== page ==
Unlike Fitzroy, however, there is no Chilean equivalent of El Chaltén – no settlement from which it’s possible to casually stroll into the mountains. Instead, the gateway city is Puerto Natales, which sits of the waters of the Última Esperanza Sound and is an hour away by road or waterway from the park’s border.
We took a day to travel up a series of rivers, past several more glaciers, to reach the edge of the park, then spent another on a series of short treks within the boundaries. It was on the last of these that Trevor spotted the non-puma.
The next morning we set off for what we’d been told would be our most challenging trek. Perhaps because we’d been briefed for the worst, it never felt as bad as all that. And besides, whatever we suffered en route soon melted away when we reached the feet of the spectacular Torres peaks. The wind still occasionally howled like banshees, but as we made the final turn for home, the towers were revealed in all their grim glory.
It was exceedingly pleasant to walk with my senior Australian companions, but I’m a younger man and the sun was shining, so when Lelia told us we could make our way back at our own pace, I tipped my hood and opened my stride. Within a few minutes, I was up a hill and away, the only noise around me the fading roar of those winds. As I traversed the last summit, I tipped my hood again, this time to a gaucho leading a caravan of horses back to the refugio at the half-way point. There they’re used to tempt flagging trekkers into paying for a lift back to the start. Not for me – I extended my heroic stride a little more and surveyed the valley below like a conquering general.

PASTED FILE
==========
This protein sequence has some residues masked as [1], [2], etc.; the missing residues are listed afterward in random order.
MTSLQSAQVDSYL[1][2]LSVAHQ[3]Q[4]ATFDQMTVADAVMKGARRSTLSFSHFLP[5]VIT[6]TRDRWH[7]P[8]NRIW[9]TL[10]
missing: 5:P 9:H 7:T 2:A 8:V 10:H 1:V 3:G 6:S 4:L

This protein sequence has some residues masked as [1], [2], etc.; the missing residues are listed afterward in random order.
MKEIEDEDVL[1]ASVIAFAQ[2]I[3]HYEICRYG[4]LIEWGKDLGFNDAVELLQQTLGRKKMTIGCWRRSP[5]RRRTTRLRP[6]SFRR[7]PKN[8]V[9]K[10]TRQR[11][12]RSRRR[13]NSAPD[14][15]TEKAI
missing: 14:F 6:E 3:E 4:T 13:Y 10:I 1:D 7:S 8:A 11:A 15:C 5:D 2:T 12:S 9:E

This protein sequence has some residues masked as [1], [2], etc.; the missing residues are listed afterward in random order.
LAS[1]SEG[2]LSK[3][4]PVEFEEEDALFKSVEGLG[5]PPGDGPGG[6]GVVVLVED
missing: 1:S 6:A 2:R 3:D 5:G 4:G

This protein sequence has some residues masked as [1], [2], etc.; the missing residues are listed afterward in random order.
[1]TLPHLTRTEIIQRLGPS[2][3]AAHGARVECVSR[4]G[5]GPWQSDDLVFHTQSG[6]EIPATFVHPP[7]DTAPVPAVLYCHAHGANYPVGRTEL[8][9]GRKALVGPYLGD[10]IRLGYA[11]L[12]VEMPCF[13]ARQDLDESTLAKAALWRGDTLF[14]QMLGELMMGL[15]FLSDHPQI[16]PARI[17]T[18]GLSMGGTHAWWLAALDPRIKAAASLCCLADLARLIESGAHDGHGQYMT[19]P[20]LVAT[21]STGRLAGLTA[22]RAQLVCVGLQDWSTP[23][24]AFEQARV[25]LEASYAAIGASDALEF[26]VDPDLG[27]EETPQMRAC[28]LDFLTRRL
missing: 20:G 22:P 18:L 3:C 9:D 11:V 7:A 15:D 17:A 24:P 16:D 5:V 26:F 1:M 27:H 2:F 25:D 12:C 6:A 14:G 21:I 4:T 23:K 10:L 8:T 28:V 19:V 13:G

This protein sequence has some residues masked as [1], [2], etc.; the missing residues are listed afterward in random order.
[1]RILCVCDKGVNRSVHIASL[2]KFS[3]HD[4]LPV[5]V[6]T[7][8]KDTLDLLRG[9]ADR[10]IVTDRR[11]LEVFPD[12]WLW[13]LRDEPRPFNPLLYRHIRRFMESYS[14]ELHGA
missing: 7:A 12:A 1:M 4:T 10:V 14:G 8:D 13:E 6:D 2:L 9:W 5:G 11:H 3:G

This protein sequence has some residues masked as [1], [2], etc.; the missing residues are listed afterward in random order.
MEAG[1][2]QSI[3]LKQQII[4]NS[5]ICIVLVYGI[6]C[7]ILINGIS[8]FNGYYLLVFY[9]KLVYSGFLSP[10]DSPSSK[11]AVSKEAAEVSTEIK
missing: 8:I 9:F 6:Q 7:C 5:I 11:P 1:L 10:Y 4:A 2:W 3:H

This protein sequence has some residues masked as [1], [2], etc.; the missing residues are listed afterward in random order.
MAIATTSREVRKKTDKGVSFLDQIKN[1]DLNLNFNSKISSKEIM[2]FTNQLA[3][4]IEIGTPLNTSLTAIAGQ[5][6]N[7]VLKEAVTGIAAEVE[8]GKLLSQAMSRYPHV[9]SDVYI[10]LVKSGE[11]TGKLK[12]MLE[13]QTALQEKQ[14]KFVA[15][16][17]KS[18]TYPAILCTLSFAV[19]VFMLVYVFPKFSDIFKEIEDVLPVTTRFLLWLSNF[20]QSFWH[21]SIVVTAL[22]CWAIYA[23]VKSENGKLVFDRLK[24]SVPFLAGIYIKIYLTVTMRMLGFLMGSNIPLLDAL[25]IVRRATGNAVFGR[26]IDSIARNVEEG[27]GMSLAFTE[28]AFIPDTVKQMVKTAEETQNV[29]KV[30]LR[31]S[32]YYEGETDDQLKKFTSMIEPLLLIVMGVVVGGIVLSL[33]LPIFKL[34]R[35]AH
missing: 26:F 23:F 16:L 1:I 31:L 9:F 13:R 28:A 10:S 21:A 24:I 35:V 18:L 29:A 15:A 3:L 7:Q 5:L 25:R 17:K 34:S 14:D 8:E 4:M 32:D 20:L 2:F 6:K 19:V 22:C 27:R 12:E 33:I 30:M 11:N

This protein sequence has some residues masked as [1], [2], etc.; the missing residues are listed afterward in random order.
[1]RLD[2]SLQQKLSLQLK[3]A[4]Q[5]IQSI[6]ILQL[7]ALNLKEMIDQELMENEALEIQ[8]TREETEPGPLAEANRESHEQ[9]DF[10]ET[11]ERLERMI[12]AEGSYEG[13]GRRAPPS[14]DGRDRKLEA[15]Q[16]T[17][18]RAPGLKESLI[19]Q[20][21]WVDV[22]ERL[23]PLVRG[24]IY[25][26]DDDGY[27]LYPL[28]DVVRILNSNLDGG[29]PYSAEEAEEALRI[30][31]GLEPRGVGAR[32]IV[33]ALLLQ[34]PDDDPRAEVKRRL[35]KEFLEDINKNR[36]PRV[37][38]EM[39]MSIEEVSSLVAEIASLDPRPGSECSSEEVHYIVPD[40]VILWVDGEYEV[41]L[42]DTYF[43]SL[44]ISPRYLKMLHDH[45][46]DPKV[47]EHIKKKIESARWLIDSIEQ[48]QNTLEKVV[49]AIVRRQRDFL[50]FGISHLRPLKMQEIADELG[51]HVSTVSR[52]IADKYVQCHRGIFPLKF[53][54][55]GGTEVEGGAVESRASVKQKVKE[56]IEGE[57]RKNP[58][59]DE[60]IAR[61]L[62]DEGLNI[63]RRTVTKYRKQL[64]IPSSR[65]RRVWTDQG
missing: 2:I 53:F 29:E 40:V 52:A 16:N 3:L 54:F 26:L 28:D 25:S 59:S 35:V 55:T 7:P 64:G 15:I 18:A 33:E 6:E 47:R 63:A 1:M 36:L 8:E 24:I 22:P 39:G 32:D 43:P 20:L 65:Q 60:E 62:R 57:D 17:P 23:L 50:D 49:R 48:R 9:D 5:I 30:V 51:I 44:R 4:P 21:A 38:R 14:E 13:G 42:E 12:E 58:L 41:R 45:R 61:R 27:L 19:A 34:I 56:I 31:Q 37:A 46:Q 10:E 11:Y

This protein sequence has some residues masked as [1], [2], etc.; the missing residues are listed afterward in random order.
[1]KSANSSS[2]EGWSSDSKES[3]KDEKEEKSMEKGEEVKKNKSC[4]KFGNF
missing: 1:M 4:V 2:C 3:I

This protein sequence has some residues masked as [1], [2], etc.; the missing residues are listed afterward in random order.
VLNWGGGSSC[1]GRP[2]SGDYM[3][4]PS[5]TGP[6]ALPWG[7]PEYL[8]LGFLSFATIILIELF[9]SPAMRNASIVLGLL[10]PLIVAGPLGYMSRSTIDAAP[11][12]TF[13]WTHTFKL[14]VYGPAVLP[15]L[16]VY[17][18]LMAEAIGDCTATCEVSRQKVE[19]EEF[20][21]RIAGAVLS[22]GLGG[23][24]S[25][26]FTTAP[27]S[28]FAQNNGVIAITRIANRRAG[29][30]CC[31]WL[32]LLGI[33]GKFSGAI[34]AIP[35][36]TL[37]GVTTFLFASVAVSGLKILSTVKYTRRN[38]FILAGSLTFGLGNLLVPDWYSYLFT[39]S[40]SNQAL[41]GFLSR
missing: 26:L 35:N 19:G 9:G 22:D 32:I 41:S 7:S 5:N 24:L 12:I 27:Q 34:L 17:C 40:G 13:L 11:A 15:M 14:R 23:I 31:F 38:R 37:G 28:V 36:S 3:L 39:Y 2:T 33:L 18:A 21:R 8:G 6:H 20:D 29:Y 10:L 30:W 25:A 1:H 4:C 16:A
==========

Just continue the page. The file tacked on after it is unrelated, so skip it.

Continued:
A moment later, actual war was on my mind too. Running – actually running – downhill was Trevor Sumner, with two Chileans younger than me in his wake. “Jamie! Jamie!” I heard the same urgency in his voice as when he thought he spotted the puma. “Help! I called these guys dickheads and now they’re after me…” He ran straight past me, the youngsters failing to make any ground on him. As I hurried to loosen the safety stopper on the bottom of my walking pole in order to lance the pursuers, I realised I’d been had. Carried on the wind I heard a giggle – the sound of Trevor Sumner having the last laugh.


A version of this piece was published in Fairfax’s Traveller in May 2017.